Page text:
Pasta, a wheat-based Italian staple food, has become a key part of household pantries across the world. It comes in over three hundred varieties and can be used in everything from soups to stews to traybakes. With all this scope for choice, picking the right pasta for your dish can seem quite daunting, but we are here to help. This blog will put the spotlight on ten of the more common types of pasta, and the best ways to use them in your cooking, so that you can become a master of pasta!
Perhaps no variety of pasta suggests Italy more than spaghetti. This iconic pasta is long and thin, and is a classic choice for Italian dishes. It is also versatile, and pairs well with both tomato-based sauces such as Bolognese, and simple garlic and olive oil (aglio e olio), as well as dishes like spaghetti carbonara. Spaghetti is usually made from durum wheat (as in Originz organic spaghetti), but can easily be made with whole grains instead.
Fettuccine is a flat, wide pasta, long and thin like spaghetti. Its flat shape helps it hold on to light and creamy sauces. Popular fettuccine dishes take advantage of this, pairing fettuccine with creamy alfredo sauce and lean chicken to make chicken fettuccine alfredo. Fettuccine is often compared to tagliatelle, which has a similar shape but is made with egg as well as wheat semolina.
Penne is a short, cylindrical pasta with angled ends. It usually has small ridges running down its length, but a ridge-less variety called penne lisce also exists. Its ridged shape means it can stick sauces to itself very well, and it is commonly used in baked dishes, or paired with pesto or tomato sauces. For inspiration, try our irresistible penne arrabbiata, made with Originz organic penne rigate!
Rigatoni is one of the larger pasta shapes you will encounter. It is a tube-shaped pasta with a large hole in the middle to hold sauces. The size of its centre means that chunks of food can even be stored inside it, which makes it a great choice for textured sauces such as Bolognese or baked dishes such as pasta al forno.
The name ‘farfalle’ comes from the Italian for ‘butterflies’, and it’s easy to see why. With its pointed edges and hourglass shape, it looks a little like a butterfly in flight. In some regions of Italy, it is known as strichetti, meaning ‘bowties’, again because of the even and decorative shape. Its unique profile can capture pasta salad dressings and cream-based sauces especially well.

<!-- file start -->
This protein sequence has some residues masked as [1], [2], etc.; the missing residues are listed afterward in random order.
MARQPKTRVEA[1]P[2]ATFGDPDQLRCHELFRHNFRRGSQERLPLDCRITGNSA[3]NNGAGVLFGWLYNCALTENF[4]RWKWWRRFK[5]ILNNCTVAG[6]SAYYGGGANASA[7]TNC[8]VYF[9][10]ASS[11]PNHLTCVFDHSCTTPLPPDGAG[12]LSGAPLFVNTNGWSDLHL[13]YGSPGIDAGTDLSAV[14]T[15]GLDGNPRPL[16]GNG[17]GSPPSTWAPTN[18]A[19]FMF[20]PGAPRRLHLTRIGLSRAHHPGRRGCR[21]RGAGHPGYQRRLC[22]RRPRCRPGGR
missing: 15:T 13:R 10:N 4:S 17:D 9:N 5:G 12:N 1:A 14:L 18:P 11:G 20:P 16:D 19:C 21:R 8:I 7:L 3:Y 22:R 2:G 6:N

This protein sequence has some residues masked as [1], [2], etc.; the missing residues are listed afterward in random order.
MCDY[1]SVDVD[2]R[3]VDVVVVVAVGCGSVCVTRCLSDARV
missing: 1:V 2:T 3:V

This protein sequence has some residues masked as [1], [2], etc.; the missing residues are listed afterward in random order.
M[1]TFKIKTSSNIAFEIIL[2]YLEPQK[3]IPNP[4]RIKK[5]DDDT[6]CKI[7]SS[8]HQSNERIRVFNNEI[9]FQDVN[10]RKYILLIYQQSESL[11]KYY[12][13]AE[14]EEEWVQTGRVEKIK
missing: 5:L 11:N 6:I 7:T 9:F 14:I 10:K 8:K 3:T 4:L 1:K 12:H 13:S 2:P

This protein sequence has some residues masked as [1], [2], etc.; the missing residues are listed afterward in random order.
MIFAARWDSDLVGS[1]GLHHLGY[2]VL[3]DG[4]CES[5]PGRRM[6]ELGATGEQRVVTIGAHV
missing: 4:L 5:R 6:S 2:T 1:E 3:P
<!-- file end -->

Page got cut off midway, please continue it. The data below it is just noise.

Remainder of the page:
Fusilli is another pasta shape that is very commonly used, and for good reason. Its distinctive corkscrew shape helps it hold sauces of all consistencies, from thick ricotta sauces to thin oil and lemon dressings. Fusilli is often confused with rigatoni, which also has a corkscrew shape – the difference being that rigatoni has a much tighter corkscrew than fusilli, which somewhat limits its ability to hold sauce.
Orzo is one of the smaller pasta varieties, with a shape like a large grain of rice. Its small size means that it is less suited to serving with sauce, and more suited to soups, salads, and risotto-style dishes. It is also very good at absorbing the flavours of soups and broths if cooked in them.
Spirali, as the name suggests, are spiral-shaped tubes of pasta with ridges running down them, a cross between fusilli and rigatoni. They are also known as cavatappi, meaning ‘corkscrews’, because of this unique shape. Spirali excels at holding on to creamy and cheesy sauces, the ridges and overall shape adding texture to any dish.
Conchiglie is also known as shell pasta because its shape and its ridges make it look like a seashell. The distinct shape allows it to hold sauces within, making it a great choice for pasta bakes such as macaroni and cheese, as well as for soups and pasta salads.
Ravioli pasta is made of two sheets of pasta stuck together and stuffed with various fillings, including cheese, meat and vegetables. Depending on the filling of the ravioli, you may wish to serve either a tomato-based or a cream-based sauce, or even a simple sage butter.
A: As a general rule of thumb, light creamy sauces are good with wide and flat pastas like fettuccine, thick chunky sauces suit pastas with ridges and hollows like rigatoni and fusilli, and oil- or liquid-based pasta sauces suit long and thin pastas like spaghetti.
A: Of course! There are many reasons why you might want to combine shapes, from visual effect to mouthfeel. Combining fusilli with farfalle, for example, might give you a very visually interesting dish, which can be paired with a nice creamy sauce. You can even try adding farfalle to our yummy pasta mushroom stroganoff recipe!
A: To keep your kids interested in your pasta dishes, try shapes like farfalle, rotini, or wagon-wheel pasta. Make sure to choose something they can easily get on their forks or spoons – the idea of a child trying to eat spaghetti fills every parent with dread!
Of course, the varieties of pasta you can find in stores are not limited to the ones in this blog, and if you look hard enough, you will find all kinds of weird and wonderful pasta varieties, from stelline to busiate. This blog has given an insight into how you can pair any one of these with the perfect meal to match it. All that’s left to do is get out there and explore the wide world of pasta!
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